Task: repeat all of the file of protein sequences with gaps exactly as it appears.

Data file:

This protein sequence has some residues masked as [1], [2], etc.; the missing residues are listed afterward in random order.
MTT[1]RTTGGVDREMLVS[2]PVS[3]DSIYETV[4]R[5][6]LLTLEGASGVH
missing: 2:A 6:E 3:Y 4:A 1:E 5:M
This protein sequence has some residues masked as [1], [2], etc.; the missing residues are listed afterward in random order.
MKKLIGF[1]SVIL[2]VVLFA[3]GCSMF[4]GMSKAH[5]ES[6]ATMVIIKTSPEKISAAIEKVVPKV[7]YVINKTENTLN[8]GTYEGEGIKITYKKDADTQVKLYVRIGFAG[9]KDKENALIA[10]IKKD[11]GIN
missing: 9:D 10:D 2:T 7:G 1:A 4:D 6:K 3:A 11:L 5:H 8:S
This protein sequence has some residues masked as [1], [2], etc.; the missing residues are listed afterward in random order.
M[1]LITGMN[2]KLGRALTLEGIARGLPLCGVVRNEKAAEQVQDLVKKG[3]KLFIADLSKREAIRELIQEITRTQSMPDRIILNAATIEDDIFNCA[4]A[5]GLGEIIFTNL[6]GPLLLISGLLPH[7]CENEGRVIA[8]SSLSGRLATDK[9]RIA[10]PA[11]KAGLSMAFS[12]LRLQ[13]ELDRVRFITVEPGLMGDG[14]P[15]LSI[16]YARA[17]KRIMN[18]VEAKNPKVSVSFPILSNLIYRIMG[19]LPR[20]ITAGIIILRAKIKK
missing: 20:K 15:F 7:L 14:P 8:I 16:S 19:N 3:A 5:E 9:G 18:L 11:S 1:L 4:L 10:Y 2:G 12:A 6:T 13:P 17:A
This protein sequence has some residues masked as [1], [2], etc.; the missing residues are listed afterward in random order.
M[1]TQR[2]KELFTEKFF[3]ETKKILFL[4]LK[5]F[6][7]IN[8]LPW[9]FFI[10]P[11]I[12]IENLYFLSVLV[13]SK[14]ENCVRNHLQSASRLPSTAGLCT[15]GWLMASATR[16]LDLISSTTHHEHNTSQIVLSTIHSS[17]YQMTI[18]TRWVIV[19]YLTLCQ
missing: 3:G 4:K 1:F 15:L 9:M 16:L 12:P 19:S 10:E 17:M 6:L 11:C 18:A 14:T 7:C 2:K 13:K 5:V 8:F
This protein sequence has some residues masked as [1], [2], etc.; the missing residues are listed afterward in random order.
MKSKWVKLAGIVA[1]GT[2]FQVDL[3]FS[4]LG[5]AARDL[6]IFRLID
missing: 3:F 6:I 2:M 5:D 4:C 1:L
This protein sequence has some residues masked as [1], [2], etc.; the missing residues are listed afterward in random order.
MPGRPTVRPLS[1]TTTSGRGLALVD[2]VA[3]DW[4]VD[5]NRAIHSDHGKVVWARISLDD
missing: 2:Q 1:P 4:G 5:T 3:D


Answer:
This protein sequence has some residues masked as [1], [2], etc.; the missing residues are listed afterward in random order.
MTT[1]RTTGGVDREMLVS[2]PVS[3]DSIYETV[4]R[5][6]LLTLEGASGVH
missing: 2:A 6:E 3:Y 4:A 1:E 5:M
This protein sequence has some residues masked as [1], [2], etc.; the missing residues are listed afterward in random order.
MKKLIGF[1]SVIL[2]VVLFA[3]GCSMF[4]GMSKAH[5]ES[6]ATMVIIKTSPEKISAAIEKVVPKV[7]YVINKTENTLN[8]GTYEGEGIKITYKKDADTQVKLYVRIGFAG[9]KDKENALIA[10]IKKD[11]GIN
missing: 9:D 10:D 2:T 7:G 1:A 4:D 6:K 3:A 11:L 5:H 8:S
This protein sequence has some residues masked as [1], [2], etc.; the missing residues are listed afterward in random order.
M[1]LITGMN[2]KLGRALTLEGIARGLPLCGVVRNEKAAEQVQDLVKKG[3]KLFIADLSKREAIRELIQEITRTQSMPDRIILNAATIEDDIFNCA[4]A[5]GLGEIIFTNL[6]GPLLLISGLLPH[7]CENEGRVIA[8]SSLSGRLATDK[9]RIA[10]PA[11]KAGLSMAFS[12]LRLQ[13]ELDRVRFITVEPGLMGDG[14]P[15]LSI[16]YARA[17]KRIMN[18]VEAKNPKVSVSFPILSNLIYRIMG[19]LPR[20]ITAGIIILRAKIKK
missing: 20:K 15:F 7:L 14:P 8:I 16:S 19:N 3:A 5:E 9:G 18:L 11:S 1:L 4:L 10:Y 2:G 12:A 6:T 13:P 17:A
This protein sequence has some residues masked as [1], [2], etc.; the missing residues are listed afterward in random order.
M[1]TQR[2]KELFTEKFF[3]ETKKILFL[4]LK[5]F[6][7]IN[8]LPW[9]FFI[10]P[11]I[12]IENLYFLSVLV[13]SK[14]ENCVRNHLQSASRLPSTAGLCT[15]GWLMASATR[16]LDLISSTTHHEHNTSQIVLSTIHSS[17]YQMTI[18]TRWVIV[19]YLTLCQ
missing: 3:G 4:K 1:F 15:L 9:M 16:L 12:P 19:S 10:E 17:M 6:L 11:C 18:A 14:T 7:C 2:K 13:K 5:V 8:F
This protein sequence has some residues masked as [1], [2], etc.; the missing residues are listed afterward in random order.
MKSKWVKLAGIVA[1]GT[2]FQVDL[3]FS[4]LG[5]AARDL[6]IFRLID
missing: 3:F 6:I 2:M 5:D 4:C 1:L
This protein sequence has some residues masked as [1], [2], etc.; the missing residues are listed afterward in random order.
MPGRPTVRPLS[1]TTTSGRGLALVD[2]VA[3]DW[4]VD[5]NRAIHSDHGKVVWARISLDD
missing: 2:Q 1:P 4:G 5:T 3:D